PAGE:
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I am trying to implement the following user journey with Jenkins:

  • User logs on and selects a "deploy to production" task
  • User is prompted to enter a passphrase and clicks "build"
  • The build job uses the entered passphrase to unlock an SSH private key, which then grants it access to one or more production hosts

This serves two purposes: the SSH key stored on the build host is protected and it also prevents accidental triggering of the "deploy" operation which is otherwise indistinguishable from any other Jenkins job. It does not appear that I can configure an SSH private key as a Jenkins credential without the passphrase and only provide it at job execution time. The Jenkins instance runs on Linux.

How would you implement this? One possible solution is to use pre-/post-build shell scripts to start a new ssh-agent as part of the Jenkins job execution, and load the key into that, then stop it after the deployment is completed. It seems like there should be a more elegant way to do this though.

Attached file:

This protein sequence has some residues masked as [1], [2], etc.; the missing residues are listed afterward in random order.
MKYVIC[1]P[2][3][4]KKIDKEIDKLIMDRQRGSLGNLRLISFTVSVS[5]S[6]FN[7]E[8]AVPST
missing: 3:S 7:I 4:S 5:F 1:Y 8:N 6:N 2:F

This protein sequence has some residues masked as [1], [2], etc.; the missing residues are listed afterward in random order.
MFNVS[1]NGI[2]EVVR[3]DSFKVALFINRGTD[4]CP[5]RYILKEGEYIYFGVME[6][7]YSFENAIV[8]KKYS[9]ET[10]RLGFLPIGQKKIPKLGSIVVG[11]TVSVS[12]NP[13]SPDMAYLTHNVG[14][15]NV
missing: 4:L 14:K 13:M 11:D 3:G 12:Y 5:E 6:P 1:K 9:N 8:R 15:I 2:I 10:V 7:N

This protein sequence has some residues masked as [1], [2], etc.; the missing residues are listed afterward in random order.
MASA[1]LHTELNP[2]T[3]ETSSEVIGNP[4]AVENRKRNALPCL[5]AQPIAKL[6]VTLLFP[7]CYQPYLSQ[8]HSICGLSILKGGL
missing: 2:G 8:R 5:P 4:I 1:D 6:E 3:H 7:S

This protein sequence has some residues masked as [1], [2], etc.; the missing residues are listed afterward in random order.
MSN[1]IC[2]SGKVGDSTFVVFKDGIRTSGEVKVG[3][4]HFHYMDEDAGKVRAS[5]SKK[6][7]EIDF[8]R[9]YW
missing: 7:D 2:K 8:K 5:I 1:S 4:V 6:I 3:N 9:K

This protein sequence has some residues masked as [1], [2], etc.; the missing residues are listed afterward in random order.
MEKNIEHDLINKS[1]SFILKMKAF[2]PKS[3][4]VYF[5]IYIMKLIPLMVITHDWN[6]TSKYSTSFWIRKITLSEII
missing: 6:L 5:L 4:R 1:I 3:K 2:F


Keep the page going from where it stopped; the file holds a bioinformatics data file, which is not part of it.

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up vote 1 down vote accepted

The elegant way is to have Dev and Operations Jenkins systems and use the Build publish plugin to publish from one to the other. Only allow Operations access to the Production jenkins system to run jobs from.

Separate out Building and Deploying into separate jobs, not tasks. You can then link the jobs together, even across jenkins servers using a combination of Build Publish and Pipeline plugin.

This allows us to have very very strict access controls on our Prod jenkins, and our Dev Jenkins remains the "wild west" without ticking off Dev teams.

I can answer your question directly if you like, but auditing production builds amongst hundreds of dev/qa/uat pushes is a nightmare.

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Thanks! It is slowly dawning on me that this is indeed the right way to do this :-) I prefer not to re-run builds but rather reference the unique artefacts produced by a particular build from elsewhere, so build publish is probably not really needed. A separate instance of Jenkins to handle production deployment should do the trick. – Pavel Mar 8 '14 at 17:19
    
If you like I can use a goto meeting to view how this works. We use Artifactory for artifact deployment. To maintain consistency on production Jenkins, we have found the use of Build Publish is required. – Electrawn Mar 10 '14 at 18:40

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